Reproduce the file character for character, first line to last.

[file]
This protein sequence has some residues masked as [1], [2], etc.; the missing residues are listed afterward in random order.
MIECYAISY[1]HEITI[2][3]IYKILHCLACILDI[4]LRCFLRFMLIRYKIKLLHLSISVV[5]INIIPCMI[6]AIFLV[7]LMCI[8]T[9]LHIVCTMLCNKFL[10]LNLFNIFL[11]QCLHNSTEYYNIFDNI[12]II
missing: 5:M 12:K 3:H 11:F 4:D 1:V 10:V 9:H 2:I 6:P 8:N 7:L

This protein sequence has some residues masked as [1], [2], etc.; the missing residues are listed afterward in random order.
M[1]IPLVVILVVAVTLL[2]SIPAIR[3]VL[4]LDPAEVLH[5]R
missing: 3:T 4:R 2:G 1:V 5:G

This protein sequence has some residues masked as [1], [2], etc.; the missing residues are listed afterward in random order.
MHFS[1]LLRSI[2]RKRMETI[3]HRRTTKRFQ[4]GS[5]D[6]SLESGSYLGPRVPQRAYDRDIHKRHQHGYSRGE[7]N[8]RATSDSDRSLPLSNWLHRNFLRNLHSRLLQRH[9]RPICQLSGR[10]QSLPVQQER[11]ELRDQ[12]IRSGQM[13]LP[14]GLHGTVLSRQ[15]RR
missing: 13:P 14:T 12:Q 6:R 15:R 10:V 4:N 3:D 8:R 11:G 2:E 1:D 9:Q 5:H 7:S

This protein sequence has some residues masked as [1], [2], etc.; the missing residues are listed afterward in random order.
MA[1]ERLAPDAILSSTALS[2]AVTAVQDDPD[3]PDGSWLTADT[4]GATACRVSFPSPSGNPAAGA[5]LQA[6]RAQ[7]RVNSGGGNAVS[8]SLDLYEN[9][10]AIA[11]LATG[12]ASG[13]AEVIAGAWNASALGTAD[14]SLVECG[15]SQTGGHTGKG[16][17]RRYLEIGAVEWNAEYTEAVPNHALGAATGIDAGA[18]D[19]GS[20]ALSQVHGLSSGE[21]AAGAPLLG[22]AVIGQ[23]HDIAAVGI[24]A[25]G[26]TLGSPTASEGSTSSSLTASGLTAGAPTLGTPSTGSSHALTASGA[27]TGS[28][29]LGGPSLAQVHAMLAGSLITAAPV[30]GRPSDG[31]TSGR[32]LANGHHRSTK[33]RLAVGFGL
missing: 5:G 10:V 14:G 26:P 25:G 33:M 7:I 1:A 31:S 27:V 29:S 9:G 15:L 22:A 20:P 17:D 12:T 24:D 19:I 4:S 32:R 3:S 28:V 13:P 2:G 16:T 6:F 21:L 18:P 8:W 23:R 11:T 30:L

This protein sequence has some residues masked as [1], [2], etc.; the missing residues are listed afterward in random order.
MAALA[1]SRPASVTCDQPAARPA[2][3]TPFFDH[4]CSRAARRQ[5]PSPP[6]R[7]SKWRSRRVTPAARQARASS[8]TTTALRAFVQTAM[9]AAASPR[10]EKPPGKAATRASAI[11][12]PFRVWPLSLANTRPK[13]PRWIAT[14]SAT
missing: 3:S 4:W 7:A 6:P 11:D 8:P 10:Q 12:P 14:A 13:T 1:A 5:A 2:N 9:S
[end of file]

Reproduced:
This protein sequence has some residues masked as [1], [2], etc.; the missing residues are listed afterward in random order.
MIECYAISY[1]HEITI[2][3]IYKILHCLACILDI[4]LRCFLRFMLIRYKIKLLHLSISVV[5]INIIPCMI[6]AIFLV[7]LMCI[8]T[9]LHIVCTMLCNKFL[10]LNLFNIFL[11]QCLHNSTEYYNIFDNI[12]II
missing: 5:M 12:K 3:H 11:F 4:D 1:V 10:V 9:H 2:I 6:P 8:N 7:L

This protein sequence has some residues masked as [1], [2], etc.; the missing residues are listed afterward in random order.
M[1]IPLVVILVVAVTLL[2]SIPAIR[3]VL[4]LDPAEVLH[5]R
missing: 3:T 4:R 2:G 1:V 5:G

This protein sequence has some residues masked as [1], [2], etc.; the missing residues are listed afterward in random order.
MHFS[1]LLRSI[2]RKRMETI[3]HRRTTKRFQ[4]GS[5]D[6]SLESGSYLGPRVPQRAYDRDIHKRHQHGYSRGE[7]N[8]RATSDSDRSLPLSNWLHRNFLRNLHSRLLQRH[9]RPICQLSGR[10]QSLPVQQER[11]ELRDQ[12]IRSGQM[13]LP[14]GLHGTVLSRQ[15]RR
missing: 13:P 14:T 12:Q 6:R 15:R 10:V 4:N 3:D 8:R 11:G 2:E 1:D 9:Q 5:H 7:S

This protein sequence has some residues masked as [1], [2], etc.; the missing residues are listed afterward in random order.
MA[1]ERLAPDAILSSTALS[2]AVTAVQDDPD[3]PDGSWLTADT[4]GATACRVSFPSPSGNPAAGA[5]LQA[6]RAQ[7]RVNSGGGNAVS[8]SLDLYEN[9][10]AIA[11]LATG[12]ASG[13]AEVIAGAWNASALGTAD[14]SLVECG[15]SQTGGHTGKG[16][17]RRYLEIGAVEWNAEYTEAVPNHALGAATGIDAGA[18]D[19]GS[20]ALSQVHGLSSGE[21]AAGAPLLG[22]AVIGQ[23]HDIAAVGI[24]A[25]G[26]TLGSPTASEGSTSSSLTASGLTAGAPTLGTPSTGSSHALTASGA[27]TGS[28][29]LGGPSLAQVHAMLAGSLITAAPV[30]GRPSDG[31]TSGR[32]LANGHHRSTK[33]RLAVGFGL
missing: 5:G 10:V 14:G 26:P 25:G 33:M 7:I 1:A 31:S 27:V 29:S 9:G 15:L 22:A 20:P 17:D 12:T 24:D 19:I 4:S 32:R 3:S 28:V 13:P 2:G 16:T 6:F 21:L 18:P 8:W 23:R 11:T 30:L

This protein sequence has some residues masked as [1], [2], etc.; the missing residues are listed afterward in random order.
MAALA[1]SRPASVTCDQPAARPA[2][3]TPFFDH[4]CSRAARRQ[5]PSPP[6]R[7]SKWRSRRVTPAARQARASS[8]TTTALRAFVQTAM[9]AAASPR[10]EKPPGKAATRASAI[11][12]PFRVWPLSLANTRPK[13]PRWIAT[14]SAT
missing: 3:S 4:W 7:A 6:P 11:D 8:P 10:Q 12:P 14:A 13:T 1:A 5:A 2:N 9:S